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George Millpurrurru's people, the Ganalalbingu or Magpie Goose people are one of the largest groups in central Arnhem Land. Their land, the Arafura Swamp is home to large colonies of water birds including flocks of Gumamg, the Magpie Goose. The name of Milpurrurru's clan, the Gurrumba Gurrumba literally means, 'a flock of geese'. "Along time ago in the Dreaming the Geese lived at Gungimilawuy (near Balinga). They left here taking with them the marawurr, a feathered string (representing lily roots) used in ceremonies. They took the lily roots and went away to Barranyganyunmurr and Djilibunymurr. After that they went to dance at a place called Burgumara (in Mildjingi land, near Mangbirri outstation) where thay performed the Gumang dance. They cut a piece of string called marawurr and left it there. It lies across the swamp at Burgumara, stretching from the south side of the swamp to the north. You can drive a car across it when the swamps on both sides are still wet. That string has now become a piece of land lying across the swamp and is now called Marawurr ga Ngorra (in the Gupapuyngu language). Gumang went to Djimidji, on Milingimbi Island, where they performed the same ceremony and left the marawurr string underwater, in the sea."
(Gladys Getipulu and Brian Yambal)
In a particular part of Ganalbingu land, between the ridges to the east of the swamp, is a freshwater billabong which Milpurrurru describes as having been made by the Goose Spirit. It is thought of as a form of a goose nest, in a circular pattern.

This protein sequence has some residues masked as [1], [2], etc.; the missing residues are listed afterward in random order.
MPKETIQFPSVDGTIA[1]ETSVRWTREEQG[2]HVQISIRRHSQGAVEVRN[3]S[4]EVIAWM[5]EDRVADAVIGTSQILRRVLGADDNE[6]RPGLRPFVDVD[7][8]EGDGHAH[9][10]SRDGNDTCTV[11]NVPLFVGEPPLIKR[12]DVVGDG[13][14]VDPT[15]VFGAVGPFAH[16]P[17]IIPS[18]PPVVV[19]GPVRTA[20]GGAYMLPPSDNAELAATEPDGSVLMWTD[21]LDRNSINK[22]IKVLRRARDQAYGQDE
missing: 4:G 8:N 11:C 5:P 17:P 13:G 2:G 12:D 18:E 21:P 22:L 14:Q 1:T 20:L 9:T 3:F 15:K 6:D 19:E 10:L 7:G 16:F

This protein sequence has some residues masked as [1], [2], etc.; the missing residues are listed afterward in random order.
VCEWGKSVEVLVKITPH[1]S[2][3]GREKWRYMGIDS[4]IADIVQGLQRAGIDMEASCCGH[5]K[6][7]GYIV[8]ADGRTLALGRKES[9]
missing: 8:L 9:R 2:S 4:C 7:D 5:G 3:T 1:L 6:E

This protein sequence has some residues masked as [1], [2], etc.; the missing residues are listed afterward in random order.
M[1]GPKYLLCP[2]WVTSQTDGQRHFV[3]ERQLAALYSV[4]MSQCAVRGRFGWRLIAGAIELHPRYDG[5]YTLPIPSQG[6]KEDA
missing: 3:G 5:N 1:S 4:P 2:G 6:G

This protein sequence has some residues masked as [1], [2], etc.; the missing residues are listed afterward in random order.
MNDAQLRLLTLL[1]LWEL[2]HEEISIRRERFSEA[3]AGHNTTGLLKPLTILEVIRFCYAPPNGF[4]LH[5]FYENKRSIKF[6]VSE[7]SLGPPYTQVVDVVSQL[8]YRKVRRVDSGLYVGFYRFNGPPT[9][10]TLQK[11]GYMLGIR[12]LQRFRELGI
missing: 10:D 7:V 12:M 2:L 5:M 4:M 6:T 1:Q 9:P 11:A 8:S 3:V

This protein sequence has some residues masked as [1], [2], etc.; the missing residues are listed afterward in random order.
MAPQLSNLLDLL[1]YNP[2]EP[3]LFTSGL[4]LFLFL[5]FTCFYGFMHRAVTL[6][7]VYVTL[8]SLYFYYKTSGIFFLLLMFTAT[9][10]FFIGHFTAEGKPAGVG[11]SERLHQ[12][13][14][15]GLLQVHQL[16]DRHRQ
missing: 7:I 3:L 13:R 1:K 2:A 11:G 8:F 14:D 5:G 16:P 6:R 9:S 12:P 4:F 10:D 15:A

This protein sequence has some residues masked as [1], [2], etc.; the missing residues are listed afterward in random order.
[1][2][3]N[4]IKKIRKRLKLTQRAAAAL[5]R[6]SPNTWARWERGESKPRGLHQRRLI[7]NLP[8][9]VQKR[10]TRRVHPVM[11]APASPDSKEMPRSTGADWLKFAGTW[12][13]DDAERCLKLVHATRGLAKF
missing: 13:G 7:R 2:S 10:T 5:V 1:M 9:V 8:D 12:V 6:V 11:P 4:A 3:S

The geese, their eggs, and their nests are sacred to Ganalbingu people - the nest is sometimes thought of as a resting place for souls. When the eggs are first collected in a season they are said to be 'hunted'. It is belived that if this is done and a ceremony is held called Gurrbumbungu (which also refers to a sound of the didjeridu), the geese will lay again. A small ceremony is held with the newest-born babies and the eggs to 'open' the season. The mothers paint themselves with white clay around the armpits and chest like the white on the geese, which is said to represent breast milk. Two men dance the Goose dance with cooked eggs, break the shells and give them to the mothers with their babies. They rub the eggs over the babies; this ensures that they and the mothers will stay healthy over the infant years. This is the ceremony of the Gurrumba Mapu (Goose Eggs).
Medium: Screenprint Edition Size: 99 Published: Oenpelli Oenpelli, NT, August, 1994 Printer: Delwin Schauble Studio: Chrystalis Melbourne, VIC Image size: 740 x 1050mm Paper size: 810 x 1210mm Paper: Magnani